KYZYL, Russia — Nadezhda Sat’s story is a familiar one to residents of the south Siberian region of Tyva. Ten years ago, she took out a loan to buy a car.
“There are expenses in Tyva that you simply must get a loan for,” she told RFE/RL’s Russian Service. “Such as a car. Public transportation is very bad — we don’t have commuter trains or trams or trolley buses. Even the normal buses run sporadically. And to simply save up money and buy a car is not realistic, particularly since cars keep getting more expensive.”
The reason Sat – who lives in the regional capital, Kyzyl, a city of some 110,000 about 3,600 kilometers east of Moscow — needed a car was that her son’s kindergarten was 10 kilometers from her home.
“We also have big problems with kindergartens, ” she explained. “When we were finally able to get a spot, we had to take it. And there isn’t any public transport there, so I had to take a loan to buy a car. I got a used one, a foreign make, and paid for five years.”
Then her daughter finished school, and Sat knew there were no opportunities for her higher education in Tyva. She took another loan to send her daughter to an institute in another region.
“So, for 10 years, I paid loans for a car and to send my daughter to an institute,” Sat said, adding that she and her husband paid about 40 percent of their combined monthly income to meet the payments.
As far as the last figure goes, Sat may have been lucky. A recent study by the pro-Kremlin All-Russia Popular Front (ONF) found that Tyva is the most indebted region of Russia, with locals on average paying 78 percent of their income to cover their debts.
“The level of indebtedness in Tyva, if it is 78 percent, is truly fantastic,” said Valery Mironov, a professor of economics at the Higher School of Social and Economic Sciences in Moscow, adding that the same study found the national average indebtedness to be an already-worrying 35 percent. “And that shocking figure came from a pretty serious study. Indebtedness of 40 percent is already quite bad, and here they have found 78 percent. That means essentially that for every 10,000 rubles ($133) of salary they receive, they pay 8,000 ($107) on their debts.”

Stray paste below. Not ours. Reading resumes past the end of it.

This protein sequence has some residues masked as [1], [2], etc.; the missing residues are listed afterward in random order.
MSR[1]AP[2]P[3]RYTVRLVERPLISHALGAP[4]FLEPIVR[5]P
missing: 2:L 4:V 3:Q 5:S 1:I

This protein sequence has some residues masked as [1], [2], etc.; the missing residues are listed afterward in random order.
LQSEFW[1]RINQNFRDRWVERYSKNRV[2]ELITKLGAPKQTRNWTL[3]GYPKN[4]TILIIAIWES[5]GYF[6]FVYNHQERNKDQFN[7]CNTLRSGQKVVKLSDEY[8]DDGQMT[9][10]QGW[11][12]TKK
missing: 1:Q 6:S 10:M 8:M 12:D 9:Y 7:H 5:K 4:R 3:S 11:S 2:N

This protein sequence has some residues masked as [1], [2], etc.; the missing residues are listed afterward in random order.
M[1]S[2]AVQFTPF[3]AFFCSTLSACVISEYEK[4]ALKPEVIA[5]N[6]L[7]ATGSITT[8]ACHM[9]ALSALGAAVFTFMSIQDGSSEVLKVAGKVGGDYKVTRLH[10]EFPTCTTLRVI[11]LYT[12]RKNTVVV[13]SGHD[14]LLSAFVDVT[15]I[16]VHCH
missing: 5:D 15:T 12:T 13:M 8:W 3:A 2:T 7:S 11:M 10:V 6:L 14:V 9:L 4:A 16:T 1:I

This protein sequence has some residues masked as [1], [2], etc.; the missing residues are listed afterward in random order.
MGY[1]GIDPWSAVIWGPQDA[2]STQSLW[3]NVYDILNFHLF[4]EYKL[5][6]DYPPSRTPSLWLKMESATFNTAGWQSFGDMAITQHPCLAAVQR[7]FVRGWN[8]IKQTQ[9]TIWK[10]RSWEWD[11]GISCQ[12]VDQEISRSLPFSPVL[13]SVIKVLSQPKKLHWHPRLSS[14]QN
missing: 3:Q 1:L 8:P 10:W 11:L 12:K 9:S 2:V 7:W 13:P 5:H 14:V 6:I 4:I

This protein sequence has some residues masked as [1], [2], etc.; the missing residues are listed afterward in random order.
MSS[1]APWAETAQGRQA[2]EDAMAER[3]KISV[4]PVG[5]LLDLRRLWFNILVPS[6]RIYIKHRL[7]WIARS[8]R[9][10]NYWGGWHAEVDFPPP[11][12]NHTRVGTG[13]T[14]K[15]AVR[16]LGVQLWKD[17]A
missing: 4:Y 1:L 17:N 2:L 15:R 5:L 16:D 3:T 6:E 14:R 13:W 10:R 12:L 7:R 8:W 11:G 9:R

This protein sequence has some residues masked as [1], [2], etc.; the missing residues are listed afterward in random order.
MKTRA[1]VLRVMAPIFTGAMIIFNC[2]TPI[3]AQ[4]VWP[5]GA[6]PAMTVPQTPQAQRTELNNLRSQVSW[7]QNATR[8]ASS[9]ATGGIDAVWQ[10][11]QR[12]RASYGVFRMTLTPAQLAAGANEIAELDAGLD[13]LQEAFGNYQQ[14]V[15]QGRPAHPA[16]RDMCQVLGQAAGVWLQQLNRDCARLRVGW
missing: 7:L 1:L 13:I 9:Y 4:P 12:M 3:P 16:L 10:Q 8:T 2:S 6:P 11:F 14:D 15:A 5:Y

One-Third Of Population Below ‘Survival Minimum’
Elmana Mekhtiyeva, president of the National Association of Professional Debt Collectors, told RFE/RL that the situation in Tyva is particularly worrying because wages there are so low.
“Tyva really has always been one of the regions with particularly high rates of indebtedness,” she said. “So the situation is not new, but it definitely deserves attention.”
Tyva is Russia’s most impoverished region.
The ONF study was based on figures from the Central Bank, the government statistics agency Rosstat, and major banks.
Additionally, according to the Labor Ministry in August, Tyva has the country’s highest poverty rate, with 34.1 percent of the population living below the official “survival minimum.” The national average, according to a Rosstat report in April, was 12.1 percent.
The average wage in Tyva is about 37,000 rubles ($495) a month, and the official unemployment rate is nearly 12 percent.
Dogs wander the streets of Kyzyl’s ramshackle Shanghai district where many people live in dilapidated accommodation without water, sewage, or heating.